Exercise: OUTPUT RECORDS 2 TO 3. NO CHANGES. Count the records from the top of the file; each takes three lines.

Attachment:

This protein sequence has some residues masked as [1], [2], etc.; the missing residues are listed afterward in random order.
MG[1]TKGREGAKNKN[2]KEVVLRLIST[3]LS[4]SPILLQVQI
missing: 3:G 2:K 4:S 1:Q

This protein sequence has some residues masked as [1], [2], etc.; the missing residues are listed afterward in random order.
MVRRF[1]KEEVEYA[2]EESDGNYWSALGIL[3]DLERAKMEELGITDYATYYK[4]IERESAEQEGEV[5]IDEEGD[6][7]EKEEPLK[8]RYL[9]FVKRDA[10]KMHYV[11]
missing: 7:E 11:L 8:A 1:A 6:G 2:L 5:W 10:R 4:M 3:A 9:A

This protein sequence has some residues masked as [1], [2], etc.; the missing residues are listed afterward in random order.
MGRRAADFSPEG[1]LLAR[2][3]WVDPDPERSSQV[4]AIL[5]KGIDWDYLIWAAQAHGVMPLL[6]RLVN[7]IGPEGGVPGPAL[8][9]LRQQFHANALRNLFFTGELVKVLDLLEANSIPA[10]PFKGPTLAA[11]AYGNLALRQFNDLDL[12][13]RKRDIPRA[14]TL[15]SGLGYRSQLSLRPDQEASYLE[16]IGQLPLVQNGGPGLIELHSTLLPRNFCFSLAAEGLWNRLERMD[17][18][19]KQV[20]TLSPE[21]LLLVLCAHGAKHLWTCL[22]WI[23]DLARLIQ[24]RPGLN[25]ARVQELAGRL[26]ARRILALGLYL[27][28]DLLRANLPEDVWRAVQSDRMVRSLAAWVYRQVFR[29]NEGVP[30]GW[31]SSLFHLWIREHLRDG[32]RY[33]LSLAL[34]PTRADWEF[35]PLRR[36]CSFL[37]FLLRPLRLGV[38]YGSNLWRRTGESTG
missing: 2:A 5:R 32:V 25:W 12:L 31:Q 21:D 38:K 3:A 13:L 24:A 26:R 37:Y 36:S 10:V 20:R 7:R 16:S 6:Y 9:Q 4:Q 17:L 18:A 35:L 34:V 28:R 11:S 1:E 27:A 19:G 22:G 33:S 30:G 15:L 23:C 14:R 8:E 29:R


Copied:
This protein sequence has some residues masked as [1], [2], etc.; the missing residues are listed afterward in random order.
MVRRF[1]KEEVEYA[2]EESDGNYWSALGIL[3]DLERAKMEELGITDYATYYK[4]IERESAEQEGEV[5]IDEEGD[6][7]EKEEPLK[8]RYL[9]FVKRDA[10]KMHYV[11]
missing: 7:E 11:L 8:A 1:A 6:G 2:L 5:W 10:R 4:M 3:A 9:A

This protein sequence has some residues masked as [1], [2], etc.; the missing residues are listed afterward in random order.
MGRRAADFSPEG[1]LLAR[2][3]WVDPDPERSSQV[4]AIL[5]KGIDWDYLIWAAQAHGVMPLL[6]RLVN[7]IGPEGGVPGPAL[8][9]LRQQFHANALRNLFFTGELVKVLDLLEANSIPA[10]PFKGPTLAA[11]AYGNLALRQFNDLDL[12][13]RKRDIPRA[14]TL[15]SGLGYRSQLSLRPDQEASYLE[16]IGQLPLVQNGGPGLIELHSTLLPRNFCFSLAAEGLWNRLERMD[17][18][19]KQV[20]TLSPE[21]LLLVLCAHGAKHLWTCL[22]WI[23]DLARLIQ[24]RPGLN[25]ARVQELAGRL[26]ARRILALGLYL[27][28]DLLRANLPEDVWRAVQSDRMVRSLAAWVYRQVFR[29]NEGVP[30]GW[31]SSLFHLWIREHLRDG[32]RY[33]LSLAL[34]PTRADWEF[35]PLRR[36]CSFL[37]FLLRPLRLGV[38]YGSNLWRRTGESTG
missing: 2:A 5:R 32:V 25:W 12:L 31:Q 21:D 38:K 3:A 13:L 24:A 26:R 37:Y 36:S 10:V 20:R 7:R 16:S 6:Y 9:Q 4:Q 17:L 18:A 35:L 34:V 28:R 11:S 1:E 27:A 19:G 22:G 33:S 30:G 15:L 23:C 14:R 8:E 29:R